5 ways to whip your storage into shape
Swelling data volumes and more online operations demand a new level of fitness for government storage systems
- By John Moore
- Aug 21, 2005
Rare is the government data storage operation that wouldn't benefit from a little improvement-minded attention. Agencies typically have ample opportunity to boost efficiency, cut costs and better protect data. The project vignettes below illustrate storage management improvement plans that can help organizations achieve those worthwhile objectives.
Too much data overwhelming traditional backup routines
Fitness plan: Virtual tape
The virtual tape approach, in which disks emulating a tape drive are used for backup instead of actual tape, attracts organizations that face backup windows pinched by growing data volumes and a need for quicker data recovery time than tape can provide.
For years, the higher cost of disk storage has restricted it to serving as the primary online platform, combined with less expensive but slower tape handling backup and archival tasks. But because the price difference between disk and tape has narrowed, agencies can now incorporate disk-based storage into their backup and recovery strategies. Several vendors provide virtual tape products that use inexpensive Serial Advanced Technology Attachment disks. The disk solutions' main advantage over tape is speed.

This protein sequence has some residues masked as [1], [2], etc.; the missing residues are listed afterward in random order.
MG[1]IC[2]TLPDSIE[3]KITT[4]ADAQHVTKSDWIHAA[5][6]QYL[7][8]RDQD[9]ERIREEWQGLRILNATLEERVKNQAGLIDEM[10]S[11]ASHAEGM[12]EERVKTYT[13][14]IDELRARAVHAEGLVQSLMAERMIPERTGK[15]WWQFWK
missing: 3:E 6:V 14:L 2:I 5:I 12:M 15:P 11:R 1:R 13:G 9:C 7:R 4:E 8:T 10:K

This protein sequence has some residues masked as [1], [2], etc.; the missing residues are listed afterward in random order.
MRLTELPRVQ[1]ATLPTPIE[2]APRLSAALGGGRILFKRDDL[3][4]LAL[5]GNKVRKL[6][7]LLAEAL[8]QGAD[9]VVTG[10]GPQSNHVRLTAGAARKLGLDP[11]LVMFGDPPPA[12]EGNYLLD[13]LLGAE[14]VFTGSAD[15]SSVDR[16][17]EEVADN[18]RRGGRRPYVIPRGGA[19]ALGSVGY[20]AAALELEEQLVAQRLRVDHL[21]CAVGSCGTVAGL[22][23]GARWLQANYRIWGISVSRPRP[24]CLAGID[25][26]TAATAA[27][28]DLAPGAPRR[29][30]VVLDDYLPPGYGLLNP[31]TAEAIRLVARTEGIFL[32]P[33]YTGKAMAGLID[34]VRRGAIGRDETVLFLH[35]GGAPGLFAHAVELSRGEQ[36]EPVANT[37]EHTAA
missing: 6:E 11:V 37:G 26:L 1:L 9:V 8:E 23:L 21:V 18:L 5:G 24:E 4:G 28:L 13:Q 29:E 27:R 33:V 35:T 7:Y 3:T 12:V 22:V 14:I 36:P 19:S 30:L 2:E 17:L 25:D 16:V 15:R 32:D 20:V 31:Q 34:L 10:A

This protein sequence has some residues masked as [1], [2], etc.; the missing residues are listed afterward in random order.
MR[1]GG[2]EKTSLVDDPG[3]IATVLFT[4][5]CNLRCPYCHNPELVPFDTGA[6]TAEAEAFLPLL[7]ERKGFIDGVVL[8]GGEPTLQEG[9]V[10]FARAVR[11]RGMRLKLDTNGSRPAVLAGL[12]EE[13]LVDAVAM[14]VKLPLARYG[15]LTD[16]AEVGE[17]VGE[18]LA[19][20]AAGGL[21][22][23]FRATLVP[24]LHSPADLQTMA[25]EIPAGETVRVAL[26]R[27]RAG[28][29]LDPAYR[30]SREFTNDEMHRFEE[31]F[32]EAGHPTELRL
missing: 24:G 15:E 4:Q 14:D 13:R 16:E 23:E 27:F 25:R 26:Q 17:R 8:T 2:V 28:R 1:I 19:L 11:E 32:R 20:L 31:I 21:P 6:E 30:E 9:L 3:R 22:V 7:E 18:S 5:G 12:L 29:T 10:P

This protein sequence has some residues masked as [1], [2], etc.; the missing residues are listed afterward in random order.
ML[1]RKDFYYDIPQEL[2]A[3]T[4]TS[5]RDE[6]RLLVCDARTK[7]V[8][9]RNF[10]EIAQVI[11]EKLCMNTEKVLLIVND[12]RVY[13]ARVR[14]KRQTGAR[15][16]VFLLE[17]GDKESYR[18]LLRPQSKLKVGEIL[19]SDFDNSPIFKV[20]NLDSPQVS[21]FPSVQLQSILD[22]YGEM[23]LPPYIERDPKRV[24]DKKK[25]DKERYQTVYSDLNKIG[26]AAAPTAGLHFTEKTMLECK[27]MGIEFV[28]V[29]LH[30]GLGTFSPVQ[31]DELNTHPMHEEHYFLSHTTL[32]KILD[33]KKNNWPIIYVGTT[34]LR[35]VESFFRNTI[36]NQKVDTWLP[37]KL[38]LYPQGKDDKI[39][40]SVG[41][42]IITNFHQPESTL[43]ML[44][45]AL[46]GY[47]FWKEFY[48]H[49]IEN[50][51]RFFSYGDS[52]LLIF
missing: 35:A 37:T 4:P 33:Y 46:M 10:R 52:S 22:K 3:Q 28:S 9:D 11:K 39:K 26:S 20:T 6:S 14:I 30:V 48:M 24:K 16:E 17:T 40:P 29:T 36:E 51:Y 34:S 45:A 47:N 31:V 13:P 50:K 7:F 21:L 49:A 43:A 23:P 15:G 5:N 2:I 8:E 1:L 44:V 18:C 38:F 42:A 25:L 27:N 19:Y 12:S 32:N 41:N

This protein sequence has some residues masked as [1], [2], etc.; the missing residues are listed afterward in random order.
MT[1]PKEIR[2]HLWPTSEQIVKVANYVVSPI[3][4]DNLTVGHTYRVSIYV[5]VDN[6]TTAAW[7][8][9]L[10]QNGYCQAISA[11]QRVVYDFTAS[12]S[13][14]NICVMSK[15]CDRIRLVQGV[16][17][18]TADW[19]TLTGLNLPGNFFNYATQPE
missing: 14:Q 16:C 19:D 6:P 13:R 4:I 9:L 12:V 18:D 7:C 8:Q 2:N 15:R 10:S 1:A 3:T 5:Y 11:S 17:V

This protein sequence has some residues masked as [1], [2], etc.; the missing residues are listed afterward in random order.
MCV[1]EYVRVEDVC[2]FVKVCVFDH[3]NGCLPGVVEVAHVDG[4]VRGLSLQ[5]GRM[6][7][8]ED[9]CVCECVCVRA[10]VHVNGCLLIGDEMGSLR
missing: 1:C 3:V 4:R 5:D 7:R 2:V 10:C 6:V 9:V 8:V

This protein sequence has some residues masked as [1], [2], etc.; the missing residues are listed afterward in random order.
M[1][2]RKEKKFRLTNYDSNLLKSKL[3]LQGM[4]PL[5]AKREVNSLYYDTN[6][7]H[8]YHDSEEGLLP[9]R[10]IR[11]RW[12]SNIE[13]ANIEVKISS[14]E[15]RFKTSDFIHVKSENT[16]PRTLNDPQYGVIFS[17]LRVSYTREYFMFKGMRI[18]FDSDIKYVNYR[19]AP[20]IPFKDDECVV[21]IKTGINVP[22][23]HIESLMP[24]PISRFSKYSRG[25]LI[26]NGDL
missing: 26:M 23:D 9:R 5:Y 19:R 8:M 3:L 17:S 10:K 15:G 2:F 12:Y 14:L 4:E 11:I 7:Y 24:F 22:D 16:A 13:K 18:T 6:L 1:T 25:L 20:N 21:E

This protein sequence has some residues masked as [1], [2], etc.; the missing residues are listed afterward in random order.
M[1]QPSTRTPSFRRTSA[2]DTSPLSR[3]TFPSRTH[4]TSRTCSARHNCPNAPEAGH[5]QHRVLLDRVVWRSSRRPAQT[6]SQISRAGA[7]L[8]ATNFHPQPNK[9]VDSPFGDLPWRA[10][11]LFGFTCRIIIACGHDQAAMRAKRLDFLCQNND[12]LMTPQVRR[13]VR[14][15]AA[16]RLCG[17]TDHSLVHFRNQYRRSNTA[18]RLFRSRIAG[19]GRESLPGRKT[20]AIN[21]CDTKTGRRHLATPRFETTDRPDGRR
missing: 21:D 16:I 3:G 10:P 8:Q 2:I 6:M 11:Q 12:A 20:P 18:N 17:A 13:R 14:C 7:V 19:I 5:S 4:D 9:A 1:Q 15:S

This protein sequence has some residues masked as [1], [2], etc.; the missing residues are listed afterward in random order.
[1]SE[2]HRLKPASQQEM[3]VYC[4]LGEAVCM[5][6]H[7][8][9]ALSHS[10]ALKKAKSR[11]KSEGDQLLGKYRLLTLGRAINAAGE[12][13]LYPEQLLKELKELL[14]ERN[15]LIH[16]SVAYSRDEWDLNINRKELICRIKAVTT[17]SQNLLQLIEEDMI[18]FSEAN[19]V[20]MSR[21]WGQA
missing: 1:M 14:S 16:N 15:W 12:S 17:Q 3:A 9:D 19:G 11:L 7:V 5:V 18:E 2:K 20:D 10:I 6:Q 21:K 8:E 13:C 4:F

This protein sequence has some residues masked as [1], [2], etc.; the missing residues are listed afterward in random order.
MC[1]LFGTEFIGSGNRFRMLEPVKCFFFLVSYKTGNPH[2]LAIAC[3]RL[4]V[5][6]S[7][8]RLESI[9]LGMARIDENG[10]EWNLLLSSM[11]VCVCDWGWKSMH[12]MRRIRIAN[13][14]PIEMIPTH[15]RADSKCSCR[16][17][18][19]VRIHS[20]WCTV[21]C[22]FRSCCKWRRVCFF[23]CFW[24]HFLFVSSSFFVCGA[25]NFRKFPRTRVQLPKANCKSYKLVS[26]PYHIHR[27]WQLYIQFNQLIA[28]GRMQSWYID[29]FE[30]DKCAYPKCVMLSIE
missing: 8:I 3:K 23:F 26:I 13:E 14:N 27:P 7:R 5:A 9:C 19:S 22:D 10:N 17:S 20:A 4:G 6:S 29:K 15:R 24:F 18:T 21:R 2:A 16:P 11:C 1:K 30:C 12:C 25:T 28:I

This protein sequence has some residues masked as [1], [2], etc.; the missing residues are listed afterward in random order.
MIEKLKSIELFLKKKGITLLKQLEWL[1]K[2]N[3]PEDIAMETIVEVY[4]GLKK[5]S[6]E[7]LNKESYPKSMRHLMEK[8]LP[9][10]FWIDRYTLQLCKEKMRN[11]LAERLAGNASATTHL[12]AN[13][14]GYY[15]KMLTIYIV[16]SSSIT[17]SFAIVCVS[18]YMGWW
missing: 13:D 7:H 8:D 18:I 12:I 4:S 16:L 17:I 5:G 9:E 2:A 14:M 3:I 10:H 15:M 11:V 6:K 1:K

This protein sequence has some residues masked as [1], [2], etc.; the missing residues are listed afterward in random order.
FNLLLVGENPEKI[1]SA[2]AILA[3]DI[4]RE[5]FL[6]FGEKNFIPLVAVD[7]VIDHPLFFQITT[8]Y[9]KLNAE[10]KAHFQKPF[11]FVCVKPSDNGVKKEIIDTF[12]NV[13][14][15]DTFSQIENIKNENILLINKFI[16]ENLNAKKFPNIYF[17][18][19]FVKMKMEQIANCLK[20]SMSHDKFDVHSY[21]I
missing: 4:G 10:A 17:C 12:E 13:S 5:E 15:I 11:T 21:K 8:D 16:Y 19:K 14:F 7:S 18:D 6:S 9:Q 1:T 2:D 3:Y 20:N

The Brookhaven National Laboratory is one agency that has adopted virtual tape. Last year, it deployed a disk-based virtual tape library from Sepaton.
Andrew Ferguson, manager of enterprise operations at Brookhaven, cited the speed of backup and restoration as the main reasons for pursuing virtual tape. The lab now conducts backups in less than seven hours instead of the 12 it took using conventional tape.
In addition, Ferguson said, "restores are very fast, especially if you need to mount more than one tape." The tape-mounting process can add nearly 15 minutes to restoration, he said.
"This has increased backup speed tremendously on the large stuff we back up," Ferguson said. "We haven't had to do a large restore, but the smaller restores have been successful."